Lawyer exposes 'unlawful' homeless belongings dumping using AirTags

Find My Precision Finding Airtag Hero
Find My Precision Finding Airtag Hero (Image credit: Christine Romero-Chan / iMore)

What you need to know

  • A Portland lawyer has used AirTags to expose the unlawful dumping of items belonging to homeless people.
  • Michael Fuller attached AirTags to 16 different items belonging to campers ahead of a city cleanup.
  • He says the AirTags prove that goods were unlawfully taken to a waste facility illegally.

A Portland lawyer might have found one of the most extraordinary uses for Apple's AirTags yet, after using them to expose the unlawful dumping of items that belonged to homeless people in the city.

As reported by Portland Tribune, Michael Fuller used AirTags attached to 16 different items (with permission) belonging to homeless campers in Portland, ahead of a clean-up by a city contractor of a clearing of tents in Laurelhurst park.

Fuller says that tracking information from the AirTags show that some of these items were taken to a waste facility illegally, in contravention of Oregon law which states that the city must collect and retain any property that's "recognizable as belonging to a person and that has apparent use" to be stored for 30 days. From the report:

Under Oregon law, Portland is required to collect and retain all property that is "recognizable as belonging to a person and that has apparent use" when cleaning up homeless encampments, according to OPB. The confiscated material is stored in a warehouse for 30 days, unless such items are unsanitary or have no obvious use.Fuller says the items were clean and useful. If the city can't offer an explanation for the apparently trashed possessions, he says his clients will seek monetary compensation for their losses.

Fuller said that thanks to AirTags he has "proof positive that Rapid Response broke the law and took property that was perfectly clean and sanitary, and belonged to homeless people, and took them to the dump."

Fuller said that he hoped his actions would convince the city to stop sweeping homeless camps and that he would continue with his fight for as long as the sweeps continue.

Stephen Warwick
News Editor

Stephen Warwick has written about Apple for five years at iMore and previously elsewhere. He covers all of iMore's latest breaking news regarding all of Apple's products and services, both hardware and software. Stephen has interviewed industry experts in a range of fields including finance, litigation, security, and more. He also specializes in curating and reviewing audio hardware and has experience beyond journalism in sound engineering, production, and design.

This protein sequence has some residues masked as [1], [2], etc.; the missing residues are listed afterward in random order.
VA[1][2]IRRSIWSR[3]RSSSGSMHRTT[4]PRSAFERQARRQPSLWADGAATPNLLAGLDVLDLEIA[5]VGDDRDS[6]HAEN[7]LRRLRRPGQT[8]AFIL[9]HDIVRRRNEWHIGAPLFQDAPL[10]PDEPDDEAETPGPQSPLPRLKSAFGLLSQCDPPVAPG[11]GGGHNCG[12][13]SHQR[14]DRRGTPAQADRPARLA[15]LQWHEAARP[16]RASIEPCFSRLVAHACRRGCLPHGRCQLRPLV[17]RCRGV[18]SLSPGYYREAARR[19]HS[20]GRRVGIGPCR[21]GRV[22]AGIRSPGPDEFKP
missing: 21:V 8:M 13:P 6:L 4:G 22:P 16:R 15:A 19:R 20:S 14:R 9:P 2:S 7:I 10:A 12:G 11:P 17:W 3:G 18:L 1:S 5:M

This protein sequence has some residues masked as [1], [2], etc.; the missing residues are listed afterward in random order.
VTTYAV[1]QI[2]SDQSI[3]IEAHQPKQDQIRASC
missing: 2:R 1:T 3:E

Before becoming a writer Stephen studied Ancient History at University and also worked at Apple for more than two years. Stephen is also a host on the iMore show, a weekly podcast recorded live that discusses the latest in breaking Apple news, as well as featuring fun trivia about all things Apple. Follow him on Twitter @stephenwarwick9

3 Comments
  • I'm pretty sure that air tags placed by a civilian in garbage on public property is not going to meet the stringent chain of custody policies that courts demand.
  • Man. This is what’s wrong with cities like this…. And the mentality that has driven those cities to be actual dumpsters. What about the crimes those people are committing on those streets ? Oh that’s right. Humanity and empathy and all that right. Meanwhile when I leave my hotel room to go to the office I have to literally breathe in crap and pee and step over it as I walk.
  • Oh brother....Self-centered, arrogant comments such as these are too common these days. It's the same mentality that drives the unvaccinated to prolong the pandemic and increase the suffering because their selfish view of individual rights lack the requisite balance of social responsibilities.